AustMS2021 plenary profile – Robyn Araujo

This is the seventh in a series of interviews with the plenary speakers for the upcoming 65th Annual Meeting of the AustMS.

  1. What is your earliest mathematical memory?

I don’t have any very early mathematical memories, although my Mum has always proudly claimed that she heard me speak my first words as a toddler when I started to count out the clothes pegs in her laundry!!  (Apparently I was an avid watcher of Sesame Street as a young child, and my parents are convinced that I learned to count, and read simple words, from watching that).   But I do remember starting to take a serious interest in mathematics in early High School, as I had a truly fantastic maths teacher who gave wonderful explanations of mathematical concepts, so I started to appreciate the exciting possibilities of mathematics.

  1. What made you decide to become a mathematician, and when?

I never made a conscious decision to pursue mathematics, as such.  As an undergraduate, I initially got started in Engineering, but was a little disappointed with the amount (and level) of mathematics taught in my degree.  Bit by bit, I transitioned over into a more mathematical direction and then did a PhD in applied mathematics at QUT.

  1. Name a favourite paper by a contemporary mathematician, and why (or more than one, if you can’t decide).

It’s hard to pick just one paper, but I’d love to highlight the extraordinary work of the German mathematician Karin Gatermann here [See eg ACM DL, ResearchGate -Ed].   Unfortunately, Karin passed away in 2005 while only in her early forties;  but Karin was an extraordinary mathematical pioneer in symbolic computation and toric geometry, and was one of the first mathematicians to identify deep connections between mass-action kinetics and toric varieties.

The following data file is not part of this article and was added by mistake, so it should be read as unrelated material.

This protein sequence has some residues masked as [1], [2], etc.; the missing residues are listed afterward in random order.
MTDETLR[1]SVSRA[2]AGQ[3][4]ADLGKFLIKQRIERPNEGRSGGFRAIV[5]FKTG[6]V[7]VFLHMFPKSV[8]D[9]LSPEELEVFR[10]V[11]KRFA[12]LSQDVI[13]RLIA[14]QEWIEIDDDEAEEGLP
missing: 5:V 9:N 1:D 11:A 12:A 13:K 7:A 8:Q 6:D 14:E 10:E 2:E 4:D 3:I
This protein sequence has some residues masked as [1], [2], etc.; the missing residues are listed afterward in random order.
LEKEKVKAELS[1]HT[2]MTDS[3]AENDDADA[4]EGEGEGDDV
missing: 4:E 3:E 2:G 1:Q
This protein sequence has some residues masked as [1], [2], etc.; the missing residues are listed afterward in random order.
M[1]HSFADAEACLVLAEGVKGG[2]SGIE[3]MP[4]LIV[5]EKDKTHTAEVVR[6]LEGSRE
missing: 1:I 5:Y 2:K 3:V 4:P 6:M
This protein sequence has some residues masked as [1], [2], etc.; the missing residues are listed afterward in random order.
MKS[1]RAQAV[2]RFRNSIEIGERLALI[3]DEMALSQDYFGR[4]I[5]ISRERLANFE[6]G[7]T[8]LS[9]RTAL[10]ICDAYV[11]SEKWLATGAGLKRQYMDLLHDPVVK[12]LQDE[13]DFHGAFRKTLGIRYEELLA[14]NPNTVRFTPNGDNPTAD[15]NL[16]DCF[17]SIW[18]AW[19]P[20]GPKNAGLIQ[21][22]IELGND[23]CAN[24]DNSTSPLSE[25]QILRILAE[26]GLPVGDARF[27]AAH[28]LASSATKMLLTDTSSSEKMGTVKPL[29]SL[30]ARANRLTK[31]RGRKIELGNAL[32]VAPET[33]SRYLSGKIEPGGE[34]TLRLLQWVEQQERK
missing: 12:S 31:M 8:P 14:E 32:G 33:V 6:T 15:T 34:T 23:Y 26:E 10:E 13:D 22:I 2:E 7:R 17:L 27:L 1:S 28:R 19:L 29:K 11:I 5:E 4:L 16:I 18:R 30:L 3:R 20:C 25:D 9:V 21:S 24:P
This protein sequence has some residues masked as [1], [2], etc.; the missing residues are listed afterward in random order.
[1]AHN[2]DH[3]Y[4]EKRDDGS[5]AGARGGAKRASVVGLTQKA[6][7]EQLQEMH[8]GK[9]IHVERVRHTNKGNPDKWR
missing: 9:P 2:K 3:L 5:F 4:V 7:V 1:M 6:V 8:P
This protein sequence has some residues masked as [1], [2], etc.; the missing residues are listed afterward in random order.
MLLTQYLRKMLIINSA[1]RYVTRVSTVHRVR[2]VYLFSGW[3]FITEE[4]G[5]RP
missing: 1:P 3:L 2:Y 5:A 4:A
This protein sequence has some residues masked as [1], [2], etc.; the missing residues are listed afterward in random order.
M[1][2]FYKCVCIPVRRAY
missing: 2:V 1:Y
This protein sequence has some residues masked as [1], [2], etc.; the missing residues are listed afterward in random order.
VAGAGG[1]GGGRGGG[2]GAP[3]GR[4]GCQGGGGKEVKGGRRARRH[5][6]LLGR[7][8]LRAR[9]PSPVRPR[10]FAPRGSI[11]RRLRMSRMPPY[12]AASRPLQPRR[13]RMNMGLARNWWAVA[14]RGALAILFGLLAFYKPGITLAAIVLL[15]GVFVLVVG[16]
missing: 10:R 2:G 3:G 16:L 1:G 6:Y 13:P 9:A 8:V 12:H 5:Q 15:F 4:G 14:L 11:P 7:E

1. What historical mathematician would you like to be able to talk maths with? What would you ask them?

If I had to pick just one historical mathematician, I’d probably pick Galois … I’d love to ask him where his ideas and insights came from, and how his mathematical thinking evolved.

  1. What result would you like to see in mathematics in the next 10 years?

I’d love to see a big breakthrough in the mathematics of the ‘Laws of Life’.  In many ways, the current state of biology and the life sciences is reminiscent of the state of physics 400-500 years ago.  Historically, biologists have shied away from ‘grand theories’ of nature, and have tended to focus more on details and reductionist approaches.  But things are changing, and there is now renewed hope that we may find the ‘laws of life’ in a similar spirit to the fundamental laws of nature in other areas of physics.